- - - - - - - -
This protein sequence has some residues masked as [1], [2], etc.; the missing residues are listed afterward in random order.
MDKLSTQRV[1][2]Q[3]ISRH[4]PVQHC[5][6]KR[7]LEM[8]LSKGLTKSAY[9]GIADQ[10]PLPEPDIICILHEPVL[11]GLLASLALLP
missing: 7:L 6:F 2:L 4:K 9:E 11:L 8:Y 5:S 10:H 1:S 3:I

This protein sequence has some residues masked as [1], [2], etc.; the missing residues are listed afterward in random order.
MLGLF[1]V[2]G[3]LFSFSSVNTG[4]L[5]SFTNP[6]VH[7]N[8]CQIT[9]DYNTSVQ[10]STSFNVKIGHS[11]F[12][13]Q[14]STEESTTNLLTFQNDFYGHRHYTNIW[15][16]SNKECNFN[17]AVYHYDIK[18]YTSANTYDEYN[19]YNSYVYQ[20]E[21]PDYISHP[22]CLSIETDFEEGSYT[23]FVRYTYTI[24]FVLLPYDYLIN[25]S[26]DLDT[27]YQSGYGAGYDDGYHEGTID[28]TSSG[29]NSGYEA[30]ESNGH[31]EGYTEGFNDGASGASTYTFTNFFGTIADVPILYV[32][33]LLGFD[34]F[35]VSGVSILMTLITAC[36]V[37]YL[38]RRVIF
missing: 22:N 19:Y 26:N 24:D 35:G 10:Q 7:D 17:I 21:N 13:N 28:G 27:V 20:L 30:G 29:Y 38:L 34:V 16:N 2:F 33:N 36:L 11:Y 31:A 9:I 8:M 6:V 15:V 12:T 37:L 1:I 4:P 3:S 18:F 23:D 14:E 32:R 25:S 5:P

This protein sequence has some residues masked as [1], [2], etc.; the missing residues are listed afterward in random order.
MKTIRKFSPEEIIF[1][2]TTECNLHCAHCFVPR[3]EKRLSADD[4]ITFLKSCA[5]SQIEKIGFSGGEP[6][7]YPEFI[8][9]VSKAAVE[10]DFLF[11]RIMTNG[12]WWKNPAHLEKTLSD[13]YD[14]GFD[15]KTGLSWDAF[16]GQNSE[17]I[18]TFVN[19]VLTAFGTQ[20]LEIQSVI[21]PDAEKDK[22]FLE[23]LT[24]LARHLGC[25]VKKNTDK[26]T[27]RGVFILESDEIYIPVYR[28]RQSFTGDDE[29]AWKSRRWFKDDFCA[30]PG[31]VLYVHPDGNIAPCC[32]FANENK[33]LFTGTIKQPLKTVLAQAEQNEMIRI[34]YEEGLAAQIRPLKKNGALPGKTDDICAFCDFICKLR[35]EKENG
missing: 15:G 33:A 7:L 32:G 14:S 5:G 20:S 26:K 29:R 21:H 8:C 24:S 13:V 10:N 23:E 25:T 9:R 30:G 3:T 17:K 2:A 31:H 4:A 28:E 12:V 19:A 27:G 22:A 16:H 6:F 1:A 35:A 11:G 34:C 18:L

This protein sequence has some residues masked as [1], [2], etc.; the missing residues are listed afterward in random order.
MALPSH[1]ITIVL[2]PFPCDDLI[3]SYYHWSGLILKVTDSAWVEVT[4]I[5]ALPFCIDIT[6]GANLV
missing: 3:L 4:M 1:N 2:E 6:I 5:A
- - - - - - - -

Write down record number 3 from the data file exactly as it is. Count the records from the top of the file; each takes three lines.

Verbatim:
This protein sequence has some residues masked as [1], [2], etc.; the missing residues are listed afterward in random order.
MKTIRKFSPEEIIF[1][2]TTECNLHCAHCFVPR[3]EKRLSADD[4]ITFLKSCA[5]SQIEKIGFSGGEP[6][7]YPEFI[8][9]VSKAAVE[10]DFLF[11]RIMTNG[12]WWKNPAHLEKTLSD[13]YD[14]GFD[15]KTGLSWDAF[16]GQNSE[17]I[18]TFVN[19]VLTAFGTQ[20]LEIQSVI[21]PDAEKDK[22]FLE[23]LT[24]LARHLGC[25]VKKNTDK[26]T[27]RGVFILESDEIYIPVYR[28]RQSFTGDDE[29]AWKSRRWFKDDFCA[30]PG[31]VLYVHPDGNIAPCC[32]FANENK[33]LFTGTIKQPLKTVLAQAEQNEMIRI[34]YEEGLAAQIRPLKKNGALPGKTDDICAFCDFICKLR[35]EKENG
missing: 15:G 33:A 7:L 32:G 14:S 5:G 20:S 26:K 29:R 21:H 8:C 24:S 13:V 10:N 23:E 25:T 9:R 30:G 3:T 17:K 2:A 31:H 4:A 28:E 12:V 19:A 27:G 22:A 16:H 6:F 1:A 35:A 11:G 34:C 18:L